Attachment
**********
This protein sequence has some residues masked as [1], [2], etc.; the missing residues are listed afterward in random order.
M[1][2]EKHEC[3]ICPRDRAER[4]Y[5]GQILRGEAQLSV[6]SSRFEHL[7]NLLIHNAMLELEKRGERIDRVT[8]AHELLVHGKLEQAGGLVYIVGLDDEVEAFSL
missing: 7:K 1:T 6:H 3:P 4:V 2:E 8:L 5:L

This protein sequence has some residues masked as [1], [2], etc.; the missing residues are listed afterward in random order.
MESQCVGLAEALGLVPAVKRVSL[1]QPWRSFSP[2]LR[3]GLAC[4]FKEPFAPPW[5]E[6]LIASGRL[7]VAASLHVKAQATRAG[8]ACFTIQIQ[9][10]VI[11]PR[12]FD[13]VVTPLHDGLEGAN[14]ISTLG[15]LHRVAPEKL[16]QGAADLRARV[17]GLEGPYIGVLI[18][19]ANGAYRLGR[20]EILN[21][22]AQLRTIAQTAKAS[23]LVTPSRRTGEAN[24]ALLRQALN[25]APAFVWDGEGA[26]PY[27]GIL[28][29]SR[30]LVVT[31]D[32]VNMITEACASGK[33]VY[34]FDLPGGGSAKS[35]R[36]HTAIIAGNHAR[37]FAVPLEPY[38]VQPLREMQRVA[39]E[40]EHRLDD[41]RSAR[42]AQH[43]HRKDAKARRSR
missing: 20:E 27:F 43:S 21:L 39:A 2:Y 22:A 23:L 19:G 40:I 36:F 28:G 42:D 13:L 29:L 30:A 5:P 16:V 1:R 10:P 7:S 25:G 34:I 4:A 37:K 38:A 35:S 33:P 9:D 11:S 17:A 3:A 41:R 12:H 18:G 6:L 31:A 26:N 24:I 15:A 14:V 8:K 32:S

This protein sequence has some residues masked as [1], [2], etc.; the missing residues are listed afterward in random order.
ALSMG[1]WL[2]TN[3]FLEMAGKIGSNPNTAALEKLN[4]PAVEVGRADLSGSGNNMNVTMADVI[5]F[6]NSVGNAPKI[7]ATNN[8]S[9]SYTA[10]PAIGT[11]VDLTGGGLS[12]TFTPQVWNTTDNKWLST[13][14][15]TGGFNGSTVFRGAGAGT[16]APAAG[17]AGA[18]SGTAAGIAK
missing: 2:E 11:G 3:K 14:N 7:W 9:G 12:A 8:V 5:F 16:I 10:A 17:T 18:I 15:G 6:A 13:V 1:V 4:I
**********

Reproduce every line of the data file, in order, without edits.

This protein sequence has some residues masked as [1], [2], etc.; the missing residues are listed afterward in random order.
M[1][2]EKHEC[3]ICPRDRAER[4]Y[5]GQILRGEAQLSV[6]SSRFEHL[7]NLLIHNAMLELEKRGERIDRVT[8]AHELLVHGKLEQAGGLVYIVGLDDEVEAFSL
missing: 7:K 1:T 6:H 3:P 4:V 2:E 8:L 5:L

This protein sequence has some residues masked as [1], [2], etc.; the missing residues are listed afterward in random order.
MESQCVGLAEALGLVPAVKRVSL[1]QPWRSFSP[2]LR[3]GLAC[4]FKEPFAPPW[5]E[6]LIASGRL[7]VAASLHVKAQATRAG[8]ACFTIQIQ[9][10]VI[11]PR[12]FD[13]VVTPLHDGLEGAN[14]ISTLG[15]LHRVAPEKL[16]QGAADLRARV[17]GLEGPYIGVLI[18][19]ANGAYRLGR[20]EILN[21][22]AQLRTIAQTAKAS[23]LVTPSRRTGEAN[24]ALLRQALN[25]APAFVWDGEGA[26]PY[27]GIL[28][29]SR[30]LVVT[31]D[32]VNMITEACASGK[33]VY[34]FDLPGGGSAKS[35]R[36]HTAIIAGNHAR[37]FAVPLEPY[38]VQPLREMQRVA[39]E[40]EHRLDD[41]RSAR[42]AQH[43]HRKDAKARRSR
missing: 20:E 27:F 43:S 21:L 39:A 2:Y 22:A 23:L 19:G 40:I 36:F 28:G 42:D 13:L 29:L 30:A 5:P 16:V 1:R 10:P 7:S 25:G 34:I 4:A 37:K 38:A 35:S 33:P 9:D 11:S 17:A 3:A 41:R 12:H 18:G 6:L 31:A 26:N 24:I 15:A 14:V 8:K 32:S

This protein sequence has some residues masked as [1], [2], etc.; the missing residues are listed afterward in random order.
ALSMG[1]WL[2]TN[3]FLEMAGKIGSNPNTAALEKLN[4]PAVEVGRADLSGSGNNMNVTMADVI[5]F[6]NSVGNAPKI[7]ATNN[8]S[9]SYTA[10]PAIGT[11]VDLTGGGLS[12]TFTPQVWNTTDNKWLST[13][14][15]TGGFNGSTVFRGAGAGT[16]APAAG[17]AGA[18]SGTAAGIAK
missing: 2:E 11:G 3:K 14:N 7:W 9:G 12:A 8:V 5:F 16:I 10:A 17:T 18:I 15:G 6:A 13:V 1:V 4:I